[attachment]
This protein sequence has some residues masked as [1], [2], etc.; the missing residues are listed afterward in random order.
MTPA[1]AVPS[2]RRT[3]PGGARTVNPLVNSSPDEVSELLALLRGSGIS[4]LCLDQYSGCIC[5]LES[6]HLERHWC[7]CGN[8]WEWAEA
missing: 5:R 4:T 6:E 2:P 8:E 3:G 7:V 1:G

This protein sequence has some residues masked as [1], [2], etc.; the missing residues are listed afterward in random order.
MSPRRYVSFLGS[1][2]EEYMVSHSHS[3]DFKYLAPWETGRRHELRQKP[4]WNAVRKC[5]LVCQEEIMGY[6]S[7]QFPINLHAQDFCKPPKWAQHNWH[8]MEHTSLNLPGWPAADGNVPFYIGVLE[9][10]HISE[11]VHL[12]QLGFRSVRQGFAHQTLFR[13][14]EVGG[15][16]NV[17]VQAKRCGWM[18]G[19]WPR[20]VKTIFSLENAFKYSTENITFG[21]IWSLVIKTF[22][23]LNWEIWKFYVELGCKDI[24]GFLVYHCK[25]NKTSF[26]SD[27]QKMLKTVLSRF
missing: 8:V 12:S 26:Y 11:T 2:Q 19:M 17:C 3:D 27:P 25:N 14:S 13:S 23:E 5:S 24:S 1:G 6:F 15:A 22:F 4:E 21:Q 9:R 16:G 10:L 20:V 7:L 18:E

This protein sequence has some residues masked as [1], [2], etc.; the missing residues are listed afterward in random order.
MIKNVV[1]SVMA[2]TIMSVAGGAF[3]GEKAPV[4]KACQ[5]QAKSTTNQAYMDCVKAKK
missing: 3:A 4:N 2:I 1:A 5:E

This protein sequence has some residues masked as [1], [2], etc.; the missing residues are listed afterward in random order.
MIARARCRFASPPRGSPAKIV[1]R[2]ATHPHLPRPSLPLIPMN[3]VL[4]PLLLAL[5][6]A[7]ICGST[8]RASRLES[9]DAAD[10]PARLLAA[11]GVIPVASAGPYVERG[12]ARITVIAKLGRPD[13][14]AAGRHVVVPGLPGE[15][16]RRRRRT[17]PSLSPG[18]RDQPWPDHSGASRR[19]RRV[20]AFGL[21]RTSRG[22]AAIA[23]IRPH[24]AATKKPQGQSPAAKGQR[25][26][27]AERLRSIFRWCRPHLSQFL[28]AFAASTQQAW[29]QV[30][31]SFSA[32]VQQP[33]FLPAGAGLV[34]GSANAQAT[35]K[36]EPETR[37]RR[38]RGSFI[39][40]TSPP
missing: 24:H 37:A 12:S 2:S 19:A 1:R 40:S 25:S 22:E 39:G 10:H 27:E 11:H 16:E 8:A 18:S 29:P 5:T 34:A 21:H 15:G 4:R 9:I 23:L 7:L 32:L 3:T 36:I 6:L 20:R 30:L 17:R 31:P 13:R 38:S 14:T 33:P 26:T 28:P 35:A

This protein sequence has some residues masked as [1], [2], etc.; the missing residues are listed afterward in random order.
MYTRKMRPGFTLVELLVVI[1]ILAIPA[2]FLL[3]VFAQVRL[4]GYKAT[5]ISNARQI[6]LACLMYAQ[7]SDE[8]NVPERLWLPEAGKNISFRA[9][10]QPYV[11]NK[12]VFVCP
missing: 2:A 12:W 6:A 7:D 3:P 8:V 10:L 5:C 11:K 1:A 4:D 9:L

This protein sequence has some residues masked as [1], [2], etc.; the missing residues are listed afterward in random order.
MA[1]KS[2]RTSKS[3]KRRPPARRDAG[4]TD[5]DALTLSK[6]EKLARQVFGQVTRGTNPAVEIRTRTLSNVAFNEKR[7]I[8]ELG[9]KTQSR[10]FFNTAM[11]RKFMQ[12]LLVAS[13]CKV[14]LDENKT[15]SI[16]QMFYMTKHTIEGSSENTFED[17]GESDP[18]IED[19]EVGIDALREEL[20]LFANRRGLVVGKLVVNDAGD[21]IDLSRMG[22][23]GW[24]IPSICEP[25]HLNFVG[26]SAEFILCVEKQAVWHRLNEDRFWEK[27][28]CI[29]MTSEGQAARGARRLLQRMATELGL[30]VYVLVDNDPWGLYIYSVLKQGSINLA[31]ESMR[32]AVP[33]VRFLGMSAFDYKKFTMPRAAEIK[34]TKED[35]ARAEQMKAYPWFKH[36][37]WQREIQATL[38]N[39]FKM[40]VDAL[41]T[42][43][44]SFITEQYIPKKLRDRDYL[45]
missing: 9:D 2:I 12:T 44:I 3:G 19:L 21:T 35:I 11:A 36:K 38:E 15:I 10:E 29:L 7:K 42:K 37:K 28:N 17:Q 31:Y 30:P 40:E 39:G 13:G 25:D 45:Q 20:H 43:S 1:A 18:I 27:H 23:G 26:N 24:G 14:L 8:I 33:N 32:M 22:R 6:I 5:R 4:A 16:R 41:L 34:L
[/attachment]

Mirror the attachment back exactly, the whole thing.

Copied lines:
This protein sequence has some residues masked as [1], [2], etc.; the missing residues are listed afterward in random order.
MTPA[1]AVPS[2]RRT[3]PGGARTVNPLVNSSPDEVSELLALLRGSGIS[4]LCLDQYSGCIC[5]LES[6]HLERHWC[7]CGN[8]WEWAEA
missing: 5:R 4:T 6:E 2:P 8:E 3:G 7:V 1:G

This protein sequence has some residues masked as [1], [2], etc.; the missing residues are listed afterward in random order.
MSPRRYVSFLGS[1][2]EEYMVSHSHS[3]DFKYLAPWETGRRHELRQKP[4]WNAVRKC[5]LVCQEEIMGY[6]S[7]QFPINLHAQDFCKPPKWAQHNWH[8]MEHTSLNLPGWPAADGNVPFYIGVLE[9][10]HISE[11]VHL[12]QLGFRSVRQGFAHQTLFR[13][14]EVGG[15][16]NV[17]VQAKRCGWM[18]G[19]WPR[20]VKTIFSLENAFKYSTENITFG[21]IWSLVIKTF[22][23]LNWEIWKFYVELGCKDI[24]GFLVYHCK[25]NKTSF[26]SD[27]QKMLKTVLSRF
missing: 8:V 12:S 26:Y 11:T 2:Q 19:M 17:C 3:D 27:P 25:N 14:S 13:S 23:E 5:S 24:S 1:G 6:F 15:A 22:F 4:E 21:Q 9:R 16:G 10:L 20:V 7:L 18:E

This protein sequence has some residues masked as [1], [2], etc.; the missing residues are listed afterward in random order.
MIKNVV[1]SVMA[2]TIMSVAGGAF[3]GEKAPV[4]KACQ[5]QAKSTTNQAYMDCVKAKK
missing: 3:A 4:N 2:I 1:A 5:E

This protein sequence has some residues masked as [1], [2], etc.; the missing residues are listed afterward in random order.
MIARARCRFASPPRGSPAKIV[1]R[2]ATHPHLPRPSLPLIPMN[3]VL[4]PLLLAL[5][6]A[7]ICGST[8]RASRLES[9]DAAD[10]PARLLAA[11]GVIPVASAGPYVERG[12]ARITVIAKLGRPD[13][14]AAGRHVVVPGLPGE[15][16]RRRRRT[17]PSLSPG[18]RDQPWPDHSGASRR[19]RRV[20]AFGL[21]RTSRG[22]AAIA[23]IRPH[24]AATKKPQGQSPAAKGQR[25][26][27]AERLRSIFRWCRPHLSQFL[28]AFAASTQQAW[29]QV[30][31]SFSA[32]VQQP[33]FLPAGAGLV[34]GSANAQAT[35]K[36]EPETR[37]RR[38]RGSFI[39][40]TSPP
missing: 24:H 37:A 12:S 2:S 19:A 1:R 40:S 25:S 22:E 39:G 10:H 27:E 11:H 16:E 8:A 18:S 29:P 5:T 34:A 21:H 15:G 4:R 9:I 23:L 7:L 32:L 3:T 36:I 6:L 20:R 30:L 17:R 31:P 13:R 38:S 14:T 33:P 26:T 28:P 35:A

This protein sequence has some residues masked as [1], [2], etc.; the missing residues are listed afterward in random order.
MYTRKMRPGFTLVELLVVI[1]ILAIPA[2]FLL[3]VFAQVRL[4]GYKAT[5]ISNARQI[6]LACLMYAQ[7]SDE[8]NVPERLWLPEAGKNISFRA[9][10]QPYV[11]NK[12]VFVCP
missing: 2:A 12:W 6:A 7:D 3:P 8:V 10:L 5:C 11:K 1:A 4:D 9:L

This protein sequence has some residues masked as [1], [2], etc.; the missing residues are listed afterward in random order.
MA[1]KS[2]RTSKS[3]KRRPPARRDAG[4]TD[5]DALTLSK[6]EKLARQVFGQVTRGTNPAVEIRTRTLSNVAFNEKR[7]I[8]ELG[9]KTQSR[10]FFNTAM[11]RKFMQ[12]LLVAS[13]CKV[14]LDENKT[15]SI[16]QMFYMTKHTIEGSSENTFED[17]GESDP[18]IED[19]EVGIDALREEL[20]LFANRRGLVVGKLVVNDAGD[21]IDLSRMG[22][23]GW[24]IPSICEP[25]HLNFVG[26]SAEFILCVEKQAVWHRLNEDRFWEK[27][28]CI[29]MTSEGQAARGARRLLQRMATELGL[30]VYVLVDNDPWGLYIYSVLKQGSINLA[31]ESMR[32]AVP[33]VRFLGMSAFDYKKFTMPRAAEIK[34]TKED[35]ARAEQMKAYPWFKH[36][37]WQREIQATL[38]N[39]FKM[40]VDAL[41]T[42][43][44]SFITEQYIPKKLRDRDYL[45]
missing: 9:D 2:I 12:T 44:I 3:G 19:L 21:T 35:I 11:A 36:K 38:E 15:I 10:E 29:L 7:K 42:K 37:K 28:N 17:Q 31:Y 30:P 40:E 39:G 13:G 25:D 45:Q 20:H 43:S 1:A 18:I 27:H 23:G 26:N 24:G 14:L 8:I 33:N 32:M 22:R 6:I 5:R 4:A 16:R 41:L 34:L